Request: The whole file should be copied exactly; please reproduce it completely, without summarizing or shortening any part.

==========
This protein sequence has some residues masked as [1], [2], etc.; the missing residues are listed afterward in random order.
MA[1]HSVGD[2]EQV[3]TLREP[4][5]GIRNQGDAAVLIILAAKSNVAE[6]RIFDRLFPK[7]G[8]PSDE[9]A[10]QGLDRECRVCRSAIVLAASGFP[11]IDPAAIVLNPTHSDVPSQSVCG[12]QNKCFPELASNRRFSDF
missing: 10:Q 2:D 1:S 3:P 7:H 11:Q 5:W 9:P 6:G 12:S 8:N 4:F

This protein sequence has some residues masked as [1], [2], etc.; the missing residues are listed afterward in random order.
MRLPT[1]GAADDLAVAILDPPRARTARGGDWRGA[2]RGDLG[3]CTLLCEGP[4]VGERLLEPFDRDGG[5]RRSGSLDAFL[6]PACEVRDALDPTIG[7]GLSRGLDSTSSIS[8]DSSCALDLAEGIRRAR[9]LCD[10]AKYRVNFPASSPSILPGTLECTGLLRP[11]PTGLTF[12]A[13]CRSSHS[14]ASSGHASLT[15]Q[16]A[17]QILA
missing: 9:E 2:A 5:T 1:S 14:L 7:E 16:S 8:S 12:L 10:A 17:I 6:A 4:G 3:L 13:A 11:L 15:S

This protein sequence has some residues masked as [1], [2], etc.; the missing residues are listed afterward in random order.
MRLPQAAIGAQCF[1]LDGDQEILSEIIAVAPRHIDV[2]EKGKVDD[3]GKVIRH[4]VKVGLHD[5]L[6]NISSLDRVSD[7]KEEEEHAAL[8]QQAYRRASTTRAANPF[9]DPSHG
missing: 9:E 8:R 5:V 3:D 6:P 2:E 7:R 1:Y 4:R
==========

This protein sequence has some residues masked as [1], [2], etc.; the missing residues are listed afterward in random order.
MA[1]HSVGD[2]EQV[3]TLREP[4][5]GIRNQGDAAVLIILAAKSNVAE[6]RIFDRLFPK[7]G[8]PSDE[9]A[10]QGLDRECRVCRSAIVLAASGFP[11]IDPAAIVLNPTHSDVPSQSVCG[12]QNKCFPELASNRRFSDF
missing: 10:Q 2:D 1:S 3:P 7:H 11:Q 5:W 9:P 6:G 12:S 8:N 4:F

This protein sequence has some residues masked as [1], [2], etc.; the missing residues are listed afterward in random order.
MRLPT[1]GAADDLAVAILDPPRARTARGGDWRGA[2]RGDLG[3]CTLLCEGP[4]VGERLLEPFDRDGG[5]RRSGSLDAFL[6]PACEVRDALDPTIG[7]GLSRGLDSTSSIS[8]DSSCALDLAEGIRRAR[9]LCD[10]AKYRVNFPASSPSILPGTLECTGLLRP[11]PTGLTF[12]A[13]CRSSHS[14]ASSGHASLT[15]Q[16]A[17]QILA
missing: 9:E 2:A 5:T 1:S 14:L 7:E 16:S 8:S 12:L 10:A 17:I 6:A 4:G 3:L 13:A 11:L 15:S

This protein sequence has some residues masked as [1], [2], etc.; the missing residues are listed afterward in random order.
MRLPQAAIGAQCF[1]LDGDQEILSEIIAVAPRHIDV[2]EKGKVDD[3]GKVIRH[4]VKVGLHD[5]L[6]NISSLDRVSD[7]KEEEEHAAL[8]QQAYRRASTTRAANPF[9]DPSHG
missing: 9:E 8:R 5:V 3:D 6:P 2:E 7:R 1:Y 4:R